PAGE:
Charles Bolden, NASA's first black administrator, speaks out on systemic racism

NASA's first black administrator reflected on the ongoing protests against racism and police brutality in the U.S. during a recent interview.

Charles Bolden, who served as administrator of the space agency from 2009 to 2017, told that he's "on a constant roller coaster of being very angry and then being hopeful."

Across the country, demonstrations that have erupted over systemic racism and police brutality have drawn hundreds of thousands, prompted some cities to consider cutting police budgets and led to reckonings over racism in media.

"The systemic problem with racism in the United States is not something that started this year or last year or 10 years ago," Bolden, 73, told "This is what our nation was founded on."

Some of the space agency's activities under Bolden's leadership include landing on Mars with the Curiosity rover, launching a spacecraft to Jupiter, enhancing the nation's fleet of Earth-observing satellites, and moving toward the 2018 launch of the James Webb Space Telescope, the successor to the Hubble Space Telescope.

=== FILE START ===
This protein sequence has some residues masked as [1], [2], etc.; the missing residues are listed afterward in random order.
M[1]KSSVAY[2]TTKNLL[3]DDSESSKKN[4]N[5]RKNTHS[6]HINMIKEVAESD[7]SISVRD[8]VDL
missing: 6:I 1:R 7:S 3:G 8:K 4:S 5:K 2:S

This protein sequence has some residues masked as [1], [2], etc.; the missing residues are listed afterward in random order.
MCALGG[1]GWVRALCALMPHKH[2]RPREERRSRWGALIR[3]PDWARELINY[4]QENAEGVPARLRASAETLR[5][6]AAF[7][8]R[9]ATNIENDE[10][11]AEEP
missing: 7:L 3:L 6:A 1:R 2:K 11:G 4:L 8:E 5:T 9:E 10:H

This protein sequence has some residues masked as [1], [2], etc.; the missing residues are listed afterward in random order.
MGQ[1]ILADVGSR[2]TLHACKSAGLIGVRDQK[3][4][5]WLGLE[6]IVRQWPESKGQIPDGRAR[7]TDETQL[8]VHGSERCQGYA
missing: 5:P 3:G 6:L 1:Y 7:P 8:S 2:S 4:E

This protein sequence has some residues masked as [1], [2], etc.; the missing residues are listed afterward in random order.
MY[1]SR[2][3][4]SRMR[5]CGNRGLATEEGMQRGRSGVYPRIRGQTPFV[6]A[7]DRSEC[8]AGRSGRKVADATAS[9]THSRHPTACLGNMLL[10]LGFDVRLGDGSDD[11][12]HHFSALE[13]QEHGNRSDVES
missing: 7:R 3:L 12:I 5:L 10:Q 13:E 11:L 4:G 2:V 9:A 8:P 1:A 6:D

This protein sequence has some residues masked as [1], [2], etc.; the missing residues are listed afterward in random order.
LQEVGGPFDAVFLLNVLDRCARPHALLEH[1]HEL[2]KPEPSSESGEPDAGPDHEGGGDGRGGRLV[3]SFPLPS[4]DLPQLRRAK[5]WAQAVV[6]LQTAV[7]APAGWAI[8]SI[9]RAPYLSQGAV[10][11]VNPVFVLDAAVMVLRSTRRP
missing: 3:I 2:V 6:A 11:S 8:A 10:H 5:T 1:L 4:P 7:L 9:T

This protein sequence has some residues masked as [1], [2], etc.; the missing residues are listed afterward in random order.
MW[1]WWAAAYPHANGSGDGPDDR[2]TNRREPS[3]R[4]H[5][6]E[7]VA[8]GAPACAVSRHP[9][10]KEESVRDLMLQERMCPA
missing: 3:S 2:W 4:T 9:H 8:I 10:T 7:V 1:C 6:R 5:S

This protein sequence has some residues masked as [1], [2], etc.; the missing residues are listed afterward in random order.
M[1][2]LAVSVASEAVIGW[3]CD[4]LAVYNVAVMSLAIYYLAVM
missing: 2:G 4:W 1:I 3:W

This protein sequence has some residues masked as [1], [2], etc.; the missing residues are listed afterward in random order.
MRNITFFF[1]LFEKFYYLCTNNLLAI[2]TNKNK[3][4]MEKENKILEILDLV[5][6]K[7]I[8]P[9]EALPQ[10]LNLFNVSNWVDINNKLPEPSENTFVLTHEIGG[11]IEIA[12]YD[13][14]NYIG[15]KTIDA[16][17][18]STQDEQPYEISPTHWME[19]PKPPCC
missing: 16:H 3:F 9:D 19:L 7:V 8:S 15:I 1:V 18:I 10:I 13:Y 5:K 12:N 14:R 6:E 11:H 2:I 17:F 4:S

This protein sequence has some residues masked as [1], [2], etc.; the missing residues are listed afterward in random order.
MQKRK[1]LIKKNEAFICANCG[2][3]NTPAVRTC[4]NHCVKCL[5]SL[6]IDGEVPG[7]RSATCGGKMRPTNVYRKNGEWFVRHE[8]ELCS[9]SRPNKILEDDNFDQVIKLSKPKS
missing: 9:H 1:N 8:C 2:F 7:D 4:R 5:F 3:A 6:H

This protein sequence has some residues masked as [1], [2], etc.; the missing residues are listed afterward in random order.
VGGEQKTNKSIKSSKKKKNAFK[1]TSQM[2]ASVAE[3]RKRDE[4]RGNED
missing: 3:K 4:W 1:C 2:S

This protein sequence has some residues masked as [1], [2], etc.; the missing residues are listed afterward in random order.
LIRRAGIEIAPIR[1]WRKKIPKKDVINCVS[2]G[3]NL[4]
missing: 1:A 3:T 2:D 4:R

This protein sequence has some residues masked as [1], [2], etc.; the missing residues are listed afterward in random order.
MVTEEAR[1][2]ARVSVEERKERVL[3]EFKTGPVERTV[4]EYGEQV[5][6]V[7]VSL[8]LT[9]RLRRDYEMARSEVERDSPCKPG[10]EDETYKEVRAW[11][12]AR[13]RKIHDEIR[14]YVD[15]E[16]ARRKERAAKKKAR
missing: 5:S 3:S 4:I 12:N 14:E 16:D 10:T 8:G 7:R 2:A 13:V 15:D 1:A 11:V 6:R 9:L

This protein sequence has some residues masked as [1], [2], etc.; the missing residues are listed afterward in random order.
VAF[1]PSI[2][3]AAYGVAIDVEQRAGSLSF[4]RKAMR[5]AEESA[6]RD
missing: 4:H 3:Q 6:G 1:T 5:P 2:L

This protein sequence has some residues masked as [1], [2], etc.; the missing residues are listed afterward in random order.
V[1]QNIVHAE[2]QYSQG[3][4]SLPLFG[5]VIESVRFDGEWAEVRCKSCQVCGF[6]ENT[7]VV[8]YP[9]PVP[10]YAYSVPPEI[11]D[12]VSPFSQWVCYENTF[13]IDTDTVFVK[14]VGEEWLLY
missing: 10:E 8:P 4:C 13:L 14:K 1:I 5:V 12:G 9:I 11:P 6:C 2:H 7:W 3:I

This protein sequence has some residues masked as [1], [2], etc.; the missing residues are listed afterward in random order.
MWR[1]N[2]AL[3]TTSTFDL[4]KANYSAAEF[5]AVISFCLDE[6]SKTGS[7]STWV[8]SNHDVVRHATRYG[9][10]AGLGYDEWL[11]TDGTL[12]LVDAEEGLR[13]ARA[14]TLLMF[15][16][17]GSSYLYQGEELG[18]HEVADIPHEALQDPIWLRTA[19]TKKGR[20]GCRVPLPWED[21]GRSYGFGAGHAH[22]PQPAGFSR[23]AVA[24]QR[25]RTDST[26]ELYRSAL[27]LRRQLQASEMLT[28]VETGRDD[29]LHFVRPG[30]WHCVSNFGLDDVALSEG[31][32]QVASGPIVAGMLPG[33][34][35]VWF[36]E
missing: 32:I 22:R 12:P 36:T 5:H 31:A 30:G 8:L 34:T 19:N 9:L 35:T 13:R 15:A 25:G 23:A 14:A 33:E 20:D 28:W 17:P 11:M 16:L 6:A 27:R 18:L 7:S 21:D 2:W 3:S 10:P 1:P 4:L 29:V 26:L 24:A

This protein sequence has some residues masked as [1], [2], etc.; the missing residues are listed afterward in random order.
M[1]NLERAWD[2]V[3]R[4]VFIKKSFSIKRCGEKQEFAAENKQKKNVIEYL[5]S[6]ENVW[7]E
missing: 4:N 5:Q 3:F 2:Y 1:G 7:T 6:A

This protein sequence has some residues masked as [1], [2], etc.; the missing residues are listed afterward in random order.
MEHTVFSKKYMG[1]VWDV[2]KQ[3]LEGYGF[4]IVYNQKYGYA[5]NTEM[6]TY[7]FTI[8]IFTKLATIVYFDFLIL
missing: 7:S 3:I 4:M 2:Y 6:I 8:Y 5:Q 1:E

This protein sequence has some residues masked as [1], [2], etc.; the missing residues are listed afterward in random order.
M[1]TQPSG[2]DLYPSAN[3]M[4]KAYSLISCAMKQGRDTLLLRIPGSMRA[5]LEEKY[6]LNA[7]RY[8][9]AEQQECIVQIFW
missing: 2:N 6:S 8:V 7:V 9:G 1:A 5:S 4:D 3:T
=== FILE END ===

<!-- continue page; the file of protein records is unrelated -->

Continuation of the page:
Former NASA Administrator Charles F. Bolden spoke about racism during a recent interview.

Former NASA Administrator Charles F. Bolden spoke about racism during a recent interview. (NASA/Bill Ingalls)

"I don't have any stories that are any different from anybody else's," Bolden said. "Being a black man in America means that every single day I go through what all of us do, and I could walk out of my apartment right here in Crystal City, Virginia [just outside Washington, D.C.] … and I could have the same thing happen to me that happened to George Floyd," he said, referencing the unarmed black man's death while in police custody in Minneapolis. "That's just a fact of life."


The former NASA administrator is old enough to recall previous upheavals around racial injustice during the 1960s and 70s and said in the interview that more non-black people need to speak out. Bolden is no stranger to discrimination, having almost not made it to the Naval Academy because he is black, as he told NPR in 2016.

"When we look in the mirror, we're looking at something we don't like. Well, that is the nation that we are, and it's up to every single one of us to change it," Bolden said. "So I call on my White brothers and sisters and tell them: Everything you want me to say or you like [retired black astronauts] Leland [Melvin] or Mae [Jemison] saying, you ought to be saying it."

Bolden's 34-year career with the Marine Corps -- he's a retired major general and flew more than 100 combat missions in Vietnam -- also included 14 years as a member of NASA's Astronaut Office. After joining the office in 1980, he traveled to orbit four times aboard the space shuttle between 1986 and 1994, commanding two of the missions and piloting two others.